Tzohar, a group of moderate Zionist rabbis, has vetoed the participation of Reform and Conservative rabbis in this year’s all-night Shavuot study session next Saturday at the Tzavta Tel Aviv theater.
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A raft of political and religious leaders have thus criticized Tzavta for agreeing to cooperate with what some called the exclusion of non-Orthodox streams of Judaism.
A similar dispute erupted at Shavuot last year, when Tzavta officials accepted the ban on the need “to build cooperation” with Tzohar. They said the policy was likely to change.
Leaders of Israel’s Conservative, or Masorti, movement, say they were told by Tzavta that such a change was a “long process” and that they should settle for the invitation sent to an official of the movement who is not a rabbi.
“The secular community that plans to attend should know that it is not a pluralistic event that genuinely welcomes all streams of Judaism,” MK Tamar Zandberg (Meretz) said.
This year’s Tzohar-organized tikkun leyl will be the fifth all-night Shavuot study session at Tzavta. Tzohar describes itself on its website as “a powerful national movement of 1,000 Zionist rabbis and women volunteers who are leading the revolution for an ethical, inclusive & inspiring Jewish Israel.”
In promotional materials for the event, it says the annual affair “is considered one of the main tikkun leyl Shavuot events” and that is was “born out of curiosity and a desire to touch the various worlds and text comprising the mosaic of Jewish-Israeli identity.”
The event’s leading organizers include MK Aliza Lavie (Yesh Atid), Tzavta’s Gavri Bargil and Tzohar chairman Rabbi David Stav. Last year around 1,500 people of various levels of religious observance attended the event.
“After explicit, unequivocal promises last year that the refusal to have us would not be repeated, this year too it was decided to exclude non-Orthodox streams,” said the head of the Masorti Movement, Izhar Hess, who was invited to take part. “I’m not a rabbi and I don’t teach Judaism. That’s exactly what Tzohar seeks: the delegitimization of rabbis” who are not Orthodox, he said.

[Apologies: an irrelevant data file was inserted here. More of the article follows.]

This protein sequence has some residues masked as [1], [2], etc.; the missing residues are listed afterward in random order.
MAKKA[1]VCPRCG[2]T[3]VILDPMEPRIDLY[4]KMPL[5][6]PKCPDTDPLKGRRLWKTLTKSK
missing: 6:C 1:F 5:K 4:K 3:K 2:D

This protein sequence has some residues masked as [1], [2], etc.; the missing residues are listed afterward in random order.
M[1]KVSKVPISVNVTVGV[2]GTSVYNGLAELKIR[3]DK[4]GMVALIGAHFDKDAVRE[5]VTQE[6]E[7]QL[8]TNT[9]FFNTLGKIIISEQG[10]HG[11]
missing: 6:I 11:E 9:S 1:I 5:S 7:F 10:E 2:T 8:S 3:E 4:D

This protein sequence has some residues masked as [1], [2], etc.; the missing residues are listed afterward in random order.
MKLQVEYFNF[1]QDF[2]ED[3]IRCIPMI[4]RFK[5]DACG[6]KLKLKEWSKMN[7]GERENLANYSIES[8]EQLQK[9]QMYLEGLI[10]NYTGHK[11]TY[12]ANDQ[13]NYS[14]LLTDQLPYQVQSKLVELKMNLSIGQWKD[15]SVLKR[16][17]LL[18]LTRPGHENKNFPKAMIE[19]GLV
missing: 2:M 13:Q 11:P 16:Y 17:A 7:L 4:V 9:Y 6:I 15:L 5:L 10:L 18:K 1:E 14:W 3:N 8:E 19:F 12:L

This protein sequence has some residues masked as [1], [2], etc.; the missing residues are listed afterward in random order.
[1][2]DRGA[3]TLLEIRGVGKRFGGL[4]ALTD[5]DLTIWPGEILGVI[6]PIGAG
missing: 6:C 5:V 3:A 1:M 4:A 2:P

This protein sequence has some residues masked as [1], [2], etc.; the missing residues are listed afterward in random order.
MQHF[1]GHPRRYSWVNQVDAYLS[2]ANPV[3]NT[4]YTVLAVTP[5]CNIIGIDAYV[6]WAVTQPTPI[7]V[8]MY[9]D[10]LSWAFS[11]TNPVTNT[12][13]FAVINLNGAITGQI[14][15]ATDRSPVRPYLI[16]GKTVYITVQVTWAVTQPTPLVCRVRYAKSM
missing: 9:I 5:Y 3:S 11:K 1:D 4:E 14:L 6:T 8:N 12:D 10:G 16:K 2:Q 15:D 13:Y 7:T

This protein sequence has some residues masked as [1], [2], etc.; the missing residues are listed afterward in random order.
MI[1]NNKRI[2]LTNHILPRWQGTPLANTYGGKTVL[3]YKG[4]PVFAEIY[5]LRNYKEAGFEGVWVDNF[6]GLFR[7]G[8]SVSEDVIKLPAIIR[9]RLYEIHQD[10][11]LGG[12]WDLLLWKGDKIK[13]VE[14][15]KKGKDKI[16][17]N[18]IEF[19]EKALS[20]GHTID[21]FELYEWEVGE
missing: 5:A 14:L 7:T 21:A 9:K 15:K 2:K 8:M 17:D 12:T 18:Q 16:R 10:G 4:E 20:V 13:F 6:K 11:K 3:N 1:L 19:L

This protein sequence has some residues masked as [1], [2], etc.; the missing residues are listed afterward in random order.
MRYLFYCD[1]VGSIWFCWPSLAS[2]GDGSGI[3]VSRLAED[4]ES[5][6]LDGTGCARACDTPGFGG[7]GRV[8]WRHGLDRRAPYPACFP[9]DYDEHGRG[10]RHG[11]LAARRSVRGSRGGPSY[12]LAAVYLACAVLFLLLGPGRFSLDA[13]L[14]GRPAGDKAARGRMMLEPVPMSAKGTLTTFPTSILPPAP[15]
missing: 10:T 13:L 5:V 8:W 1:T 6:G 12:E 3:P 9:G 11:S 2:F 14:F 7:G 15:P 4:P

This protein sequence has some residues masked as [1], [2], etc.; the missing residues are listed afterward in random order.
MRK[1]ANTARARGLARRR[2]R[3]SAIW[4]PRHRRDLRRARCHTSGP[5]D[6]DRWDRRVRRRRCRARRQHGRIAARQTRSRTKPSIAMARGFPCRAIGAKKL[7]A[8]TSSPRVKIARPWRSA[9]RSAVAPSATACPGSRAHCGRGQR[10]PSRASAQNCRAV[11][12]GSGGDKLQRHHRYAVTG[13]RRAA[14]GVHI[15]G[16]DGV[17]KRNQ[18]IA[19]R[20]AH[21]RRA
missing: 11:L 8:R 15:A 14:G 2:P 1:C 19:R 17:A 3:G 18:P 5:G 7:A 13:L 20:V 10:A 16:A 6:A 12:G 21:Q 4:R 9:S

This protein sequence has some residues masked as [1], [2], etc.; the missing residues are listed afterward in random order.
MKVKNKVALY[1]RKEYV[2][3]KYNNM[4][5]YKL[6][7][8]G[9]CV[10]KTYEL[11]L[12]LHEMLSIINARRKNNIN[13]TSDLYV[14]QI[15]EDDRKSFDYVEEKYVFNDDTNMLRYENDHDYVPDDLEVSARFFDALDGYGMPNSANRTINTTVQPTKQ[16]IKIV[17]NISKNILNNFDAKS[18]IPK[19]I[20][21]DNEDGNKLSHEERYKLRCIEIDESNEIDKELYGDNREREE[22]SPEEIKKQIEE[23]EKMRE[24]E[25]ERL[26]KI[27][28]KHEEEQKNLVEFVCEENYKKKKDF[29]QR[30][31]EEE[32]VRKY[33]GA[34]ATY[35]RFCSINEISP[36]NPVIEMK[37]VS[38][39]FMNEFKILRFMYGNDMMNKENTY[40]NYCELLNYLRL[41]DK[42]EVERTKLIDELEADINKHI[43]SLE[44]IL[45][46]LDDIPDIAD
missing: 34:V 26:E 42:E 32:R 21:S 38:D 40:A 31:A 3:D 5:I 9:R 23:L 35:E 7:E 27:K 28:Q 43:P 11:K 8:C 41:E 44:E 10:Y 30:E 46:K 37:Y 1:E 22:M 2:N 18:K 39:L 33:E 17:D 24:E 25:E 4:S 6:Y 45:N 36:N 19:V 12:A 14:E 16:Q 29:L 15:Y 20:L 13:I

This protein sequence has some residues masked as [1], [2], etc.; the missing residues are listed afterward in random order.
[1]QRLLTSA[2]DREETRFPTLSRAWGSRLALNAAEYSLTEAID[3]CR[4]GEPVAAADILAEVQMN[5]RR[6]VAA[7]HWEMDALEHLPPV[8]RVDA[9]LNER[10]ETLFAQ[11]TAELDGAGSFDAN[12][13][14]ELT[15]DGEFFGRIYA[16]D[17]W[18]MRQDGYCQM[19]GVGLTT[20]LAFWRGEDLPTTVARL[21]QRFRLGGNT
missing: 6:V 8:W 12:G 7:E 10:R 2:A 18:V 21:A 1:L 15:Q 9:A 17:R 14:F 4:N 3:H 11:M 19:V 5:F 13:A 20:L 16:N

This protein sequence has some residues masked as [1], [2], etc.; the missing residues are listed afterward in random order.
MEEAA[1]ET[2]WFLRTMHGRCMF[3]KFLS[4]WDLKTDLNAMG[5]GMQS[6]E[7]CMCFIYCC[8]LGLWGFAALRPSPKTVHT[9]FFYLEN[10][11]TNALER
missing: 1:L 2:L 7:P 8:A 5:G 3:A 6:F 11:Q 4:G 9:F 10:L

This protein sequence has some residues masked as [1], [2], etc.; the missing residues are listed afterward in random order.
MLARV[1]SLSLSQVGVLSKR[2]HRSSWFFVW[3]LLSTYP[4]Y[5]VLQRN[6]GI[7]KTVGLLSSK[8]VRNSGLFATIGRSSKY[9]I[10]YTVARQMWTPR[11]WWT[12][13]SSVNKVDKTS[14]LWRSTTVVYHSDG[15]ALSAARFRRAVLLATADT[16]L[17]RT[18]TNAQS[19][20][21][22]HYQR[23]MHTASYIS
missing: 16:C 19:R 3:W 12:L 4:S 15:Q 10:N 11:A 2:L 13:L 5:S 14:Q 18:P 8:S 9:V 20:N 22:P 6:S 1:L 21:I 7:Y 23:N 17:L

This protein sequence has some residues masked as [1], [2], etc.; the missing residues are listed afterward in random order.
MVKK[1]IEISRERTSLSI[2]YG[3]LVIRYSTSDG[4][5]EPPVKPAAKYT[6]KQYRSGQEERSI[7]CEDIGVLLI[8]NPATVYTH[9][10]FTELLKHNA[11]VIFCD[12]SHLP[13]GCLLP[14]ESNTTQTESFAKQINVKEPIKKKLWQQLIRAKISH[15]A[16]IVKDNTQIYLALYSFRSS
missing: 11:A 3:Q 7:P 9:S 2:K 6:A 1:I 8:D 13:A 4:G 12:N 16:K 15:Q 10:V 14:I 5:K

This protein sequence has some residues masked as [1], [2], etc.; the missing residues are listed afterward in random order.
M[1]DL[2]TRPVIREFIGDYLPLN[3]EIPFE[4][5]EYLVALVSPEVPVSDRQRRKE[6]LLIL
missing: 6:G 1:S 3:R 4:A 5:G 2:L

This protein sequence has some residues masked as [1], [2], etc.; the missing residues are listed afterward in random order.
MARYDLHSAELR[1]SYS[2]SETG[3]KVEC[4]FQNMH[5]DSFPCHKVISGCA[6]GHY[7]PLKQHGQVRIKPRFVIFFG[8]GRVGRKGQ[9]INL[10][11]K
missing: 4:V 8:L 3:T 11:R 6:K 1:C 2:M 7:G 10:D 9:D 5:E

“Tzohar is a private organization that has the right to invite whomever it wants to its events,” says Tomer Persico, a fellow at the Elyachar Center for Studies in Sephardi Heritage at Ben-Gurion University of the Negev. “The problem is that although the tikkun is defined as studying “the mosaic of identity,” in practice Tzohar is indicating who stays outside — non-Orthodox movements.
According to Tzohar, there is just one way to be Jewish, the Orthodox way. Secular Jews are invited to attend not because the Tzohar rabbis see secularism as a legitimate Jewish option, but because they see secular Jews as ‘babies who were captured,’” a Talmudic term for Jews who sin inadvertently because they were raised without the benefit of a proper Jewish education.
Persico says that by cooperating with Tzohar’s exclusionary tactics, Tzavta helps to perpetuate the Orthodox stranglehold on Judaism in Israel.
Bargil rejects this criticism, saying that Tzavta “created the partnership with Tzohar in order to bring the various denominations closer together. That means all the speakers must be acceptable to all sides. After the participation of the non-Orthodox streams wasn’t supported last year,” Tzohar and Tzavta agreed that Reform and Conservative representatives, but not rabbis, would be invited to take part this year.
Bargil said he hoped that next year rabbis from the non-Orthodox movements would be invited to lead sessions.
“Introducing social change requires great intelligence and patience. There are many tikkun layl Shavuot events for the general public, but the wisdom lies in bringing both religious and nonreligious people to the same place,” said Tzohar’s executive director, Rabbi Moshe Be’eri.
“For that to succeed, there are boundaries that must be respected. That’s why we tried to be creative and invited the head of the Masorti Movement. The message can be the same; why insist that rabbis must be invited? I understand that it bothers them, but you have to take the long view.”